Friday, 11 April 2014

The Top Gear Challenge Problem

One of the things I like in Top Gear is the races, where Clarkson has to get somewhere by car and Hammond and May have to do it by public transport. And almost every time, the car wins. And it generally wins because whilst a train can travel a lot faster, once you add in all the dead time waiting for connections and the slow connections at each end of the fast bit, the overall journey time takes longer.

Many years ago, I used to go to Glasgow on business. I'd leave home, get a train to London, train to Heathrow, plane to Glasgow and then a taxi to my final destination. But in reality, it wasn't that much quicker than driving to Glasgow. And that was because of all the bits of dead time in there - waiting for my train, allowing enough time to get to the airport, time after check-in, baggage reclaim etc.

We ended up driving to Disneyland Paris recently because despite it being 2 and a half hours from London to Paris on high-speed rail, you then add in the time at Swindon station, the time waiting for the tube, the time to check-in at St Pancras, the time to get out from the middle of Paris to Marne-la-Vallee and you're up to 6 hours, and you can do the journey by car in just over 7 for a quarter of the cost.

It's why I'm rather sceptical about many of the benefits about high speed rail and how it connects London and Manchester and Birmingham and will facilitate trade. If you're going from an office in central Manchester to an office in central Birmingham, that might be the case. But if any of those are slightly outside the city centre, and not very far out, you have the extra connection times, and the train being 30 minutes faster than a car is going to dissolve rather quickly.

17 comments:

Bayard said...

"you can do the journey by car in just over 7 for a quarter of the cost."

Is that cost-saving dependent on you having a car-full? Most business trips are made by one person on their own, so I would expect the savings to be considerably less. Also, you can work while you are travelling, though I'm prepared to bet that the cost-benefit analysis used to justify HS2 counted travelling time as non-productive time, just as it is if you are driving. After all, if you are working, what is the problem of a few minutes' longer journey? No, I remain convinced that the whole idea of HS2 is to make a lot of Brummies rich at the public expense.

The Stigler said...

Bayard,

But even with one person it can be closer than it first appears, especially when you add in cab fares or other public transport costs.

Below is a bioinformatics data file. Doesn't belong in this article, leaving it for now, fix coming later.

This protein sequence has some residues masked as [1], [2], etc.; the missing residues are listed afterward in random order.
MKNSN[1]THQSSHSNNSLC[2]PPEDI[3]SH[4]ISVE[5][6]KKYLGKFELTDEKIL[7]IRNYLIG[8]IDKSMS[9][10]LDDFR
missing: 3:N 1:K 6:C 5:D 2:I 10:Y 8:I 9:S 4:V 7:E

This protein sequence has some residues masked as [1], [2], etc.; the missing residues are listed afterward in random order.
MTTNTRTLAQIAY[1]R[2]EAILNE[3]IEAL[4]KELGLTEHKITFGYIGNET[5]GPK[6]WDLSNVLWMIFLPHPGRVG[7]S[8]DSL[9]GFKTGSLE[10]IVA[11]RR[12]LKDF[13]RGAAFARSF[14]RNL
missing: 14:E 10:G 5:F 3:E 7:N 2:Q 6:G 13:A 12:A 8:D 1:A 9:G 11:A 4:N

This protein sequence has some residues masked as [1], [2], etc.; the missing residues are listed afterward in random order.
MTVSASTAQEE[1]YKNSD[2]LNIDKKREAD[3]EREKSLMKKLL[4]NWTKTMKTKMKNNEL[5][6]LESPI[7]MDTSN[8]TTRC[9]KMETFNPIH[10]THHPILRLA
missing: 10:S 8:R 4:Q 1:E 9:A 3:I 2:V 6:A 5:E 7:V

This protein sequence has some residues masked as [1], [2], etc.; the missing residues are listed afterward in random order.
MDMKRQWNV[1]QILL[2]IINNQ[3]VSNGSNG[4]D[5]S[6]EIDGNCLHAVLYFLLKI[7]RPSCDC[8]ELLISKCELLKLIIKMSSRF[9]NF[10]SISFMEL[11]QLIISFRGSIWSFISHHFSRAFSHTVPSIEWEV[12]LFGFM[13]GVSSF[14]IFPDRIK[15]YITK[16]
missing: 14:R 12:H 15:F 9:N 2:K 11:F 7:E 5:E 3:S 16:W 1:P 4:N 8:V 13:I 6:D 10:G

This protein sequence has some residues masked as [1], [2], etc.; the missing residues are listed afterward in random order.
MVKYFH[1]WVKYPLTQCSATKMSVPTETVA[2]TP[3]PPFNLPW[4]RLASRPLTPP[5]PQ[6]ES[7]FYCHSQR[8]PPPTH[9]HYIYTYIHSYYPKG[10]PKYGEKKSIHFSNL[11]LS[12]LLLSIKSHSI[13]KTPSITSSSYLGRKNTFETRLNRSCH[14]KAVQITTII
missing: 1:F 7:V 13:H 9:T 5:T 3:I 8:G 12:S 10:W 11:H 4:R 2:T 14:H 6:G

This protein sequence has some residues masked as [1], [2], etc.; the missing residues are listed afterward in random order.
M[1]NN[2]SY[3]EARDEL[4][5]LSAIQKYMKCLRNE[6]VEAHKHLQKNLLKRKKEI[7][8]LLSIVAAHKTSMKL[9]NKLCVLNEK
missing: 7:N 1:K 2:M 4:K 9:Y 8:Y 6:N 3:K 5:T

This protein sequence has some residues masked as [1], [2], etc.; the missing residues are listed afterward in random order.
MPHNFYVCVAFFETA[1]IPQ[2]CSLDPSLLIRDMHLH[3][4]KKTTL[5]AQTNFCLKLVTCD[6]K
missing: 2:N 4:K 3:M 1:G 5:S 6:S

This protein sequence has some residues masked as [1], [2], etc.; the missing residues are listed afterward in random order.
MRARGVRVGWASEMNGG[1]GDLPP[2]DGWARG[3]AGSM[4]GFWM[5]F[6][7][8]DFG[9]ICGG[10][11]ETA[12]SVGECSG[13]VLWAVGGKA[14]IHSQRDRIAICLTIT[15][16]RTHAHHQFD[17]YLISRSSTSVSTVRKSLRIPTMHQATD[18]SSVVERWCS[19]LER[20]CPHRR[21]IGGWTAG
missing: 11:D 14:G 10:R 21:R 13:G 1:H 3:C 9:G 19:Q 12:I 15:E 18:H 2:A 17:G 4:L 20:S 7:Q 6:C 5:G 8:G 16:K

And yes, the HS2 calculations consider rail to be dead time which is nonsense. I've done as good as half a day's work while meeting a client in Leeds.

Mark Wadsworth said...

TS, hats off to TG for doing this as an experiment.

But we can safely assume that most people are rational and make that difficult trade-off between car and public transport/train, depending on…
- how much advance notice you have
- how often you make the journey
- how many people are travelling
- can you take it in turns driving if long journey
- from where to where (countryside to countryside, town centre to town centre, or any combination)
- journey time
- convenience
- what time of the day you have to be at destination, what day of the week
- what you have to take with you (luggage)
- whether you want to drink alcohol when you are there
- cost, cost per person
- availability and expense of parking at either end
and several other factors besides.
- do you like railway stations or motorway architecture

By and large, most people will make the right decision, which for most journeys is by car and within large cities, is by public transport/train, with one heck of an overlap.

Lola said...

I live near Ipswich. I can be in the City in about 90 minutes - door to door. Taxi from home to station. 15 mins. Train roughly 75 mins. Cost 1st class about 45 quid (I have a senior railcard!!!). I can't do that by car.

But if I went to say Newcastle - it's car.

Bayard said...

My favourite Top Gear challenge was "The Race to the North", where Clarkson ended up shovelling coal on a steam engine and Hammond ended up breaking down on his dream motorcycle. Despite the rail nuts jumping up and down saying it was rigged, I thought it was a damn fine piece of TV.

John M said...

The whole thing about HS2 is about trying to convince the world that a 170yr old transport solution is still remotely relevant today, and to maintain the vast industry and salaries that feed from it.

Last Christmas I considered using the train to travel from Bournemouth to visit my Godchildren near Glenrothes in Scotland. The 535 mile trip takes 13 hours on a train and the cheapest return fare was £278. For comparison I can drive it in around 10 hours and spend around £50 less than that even with fuel prices where they currently are.

As if that doesn't make the point well enough, I discovered that I could get a return flight to Dubai for around the same price as the train ticket above! And let's not forget - those costs were for me to travel on my own. Additional passengers in the car wouldn't have cost me any more, whereas the train would have meant more tickets at the same price.